Heavenly Goat Brewing Company Dyatlov Massacre Russian Imperial Stout (8.5% ABV)
Pour: on tap into a 12oz. glass
Appearance: Jet black. Blacker that Satan’s asshole black. An inky mass that no light can penetrate black. With about an inch of tannish head that dissipates somewhat quickly, but leave some nice edging and a surprising amount of lacing. Also, did I mention that it’s black?
Aroma: Lots of toasted malts, some bitter coffee notes as well.
Flavor: Fairly mild up front, toasted malts and coffee-like acidity in the middle. Bitter through the finish and into the aftertaste, along with a bit of alcohol warmth
Mouthfeel: Medium-heavy bodied, medium-light carbonation. Moderately astringent finish.
It’s been a little while since we’ve checked in with Granger’s Heavenly Goat Brewing Company, but since they just released their Dyatlov Massacre Imperial Stout, it seems like a good time to check back in. After all, the season is starting to turn to fall, which means that stouts season is upon us.
The Imperial Stout, also referred to as the Russian Imperial Stout, is a style with a long history. Developed by Russian brewers in the early 1800s in an attempt to curry favor with the tsar. As a style, it has two main characteristics: a lot of malt characteristics across the flavor profile, and a higher ABV. The best-known, most widely available examples of the style are probably North Coast Brewing Company’s Old Rasputin and Oskar Blues’ Ten FIDY. A good percentage (though not all) of barrel-aged stouts are also Imperials Stouts, including Three Floyd’s Dark Lord and Goose Island’s Bourbon County.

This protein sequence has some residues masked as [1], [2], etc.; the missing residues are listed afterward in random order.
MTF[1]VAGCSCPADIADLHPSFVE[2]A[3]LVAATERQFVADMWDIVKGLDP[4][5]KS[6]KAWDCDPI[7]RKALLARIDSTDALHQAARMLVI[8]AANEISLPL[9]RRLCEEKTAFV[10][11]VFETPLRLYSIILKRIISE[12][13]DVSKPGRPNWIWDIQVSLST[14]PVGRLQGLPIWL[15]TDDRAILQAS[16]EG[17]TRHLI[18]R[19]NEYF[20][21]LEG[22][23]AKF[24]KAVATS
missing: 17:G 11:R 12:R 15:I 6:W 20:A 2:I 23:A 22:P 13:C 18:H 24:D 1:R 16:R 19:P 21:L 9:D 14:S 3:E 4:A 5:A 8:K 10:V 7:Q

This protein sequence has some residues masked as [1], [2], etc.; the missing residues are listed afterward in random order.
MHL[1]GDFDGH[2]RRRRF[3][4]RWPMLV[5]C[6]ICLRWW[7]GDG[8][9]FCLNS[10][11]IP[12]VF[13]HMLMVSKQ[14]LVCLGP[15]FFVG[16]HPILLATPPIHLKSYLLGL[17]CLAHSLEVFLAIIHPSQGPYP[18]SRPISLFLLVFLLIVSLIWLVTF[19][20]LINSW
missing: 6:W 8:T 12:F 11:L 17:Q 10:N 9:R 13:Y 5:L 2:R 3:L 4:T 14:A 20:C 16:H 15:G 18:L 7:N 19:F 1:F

Before getting into discussing the beer itself, it’s worth taking a minute to unpack its name. The Dyatlov Massacre, also known as the Dyatlov Pass Incident, refers to the mysterious, as-yet-unsolved murders of nine skiers in a northern region of the Ural Mountains in 1959. The region was renamed the Dyatlov Pass after Igor Dyatlov, the leader of the expedition. The details of the case are pretty gory (but a bit too involved to summarize here - check the Wikipedia page if you want to read more about them), meaning this is one extremely fucking metal name for a beer.
As for the beer itself, it runs very true to style (as tends to be the case with the Goat’s brews). With seven separate malts, including Chocolate and two varieties of Cara, it definitely has those toasty characteristics that one would expect from an Imperial Stout. There might be a slightly higher hop presence in the Dyatlov than some other Imperials, but they seem to bring more balance to the flavor profile than actual hop notes. On the whole, this is a very smooth (another defining characteristic of head brewer Joel Miller’s beers), highly drinkable beer that strikes a healthy balance between bitter/acidic notes and robust malt flavors. I expect I’ll be drinking quite a few of these over the coming colder months.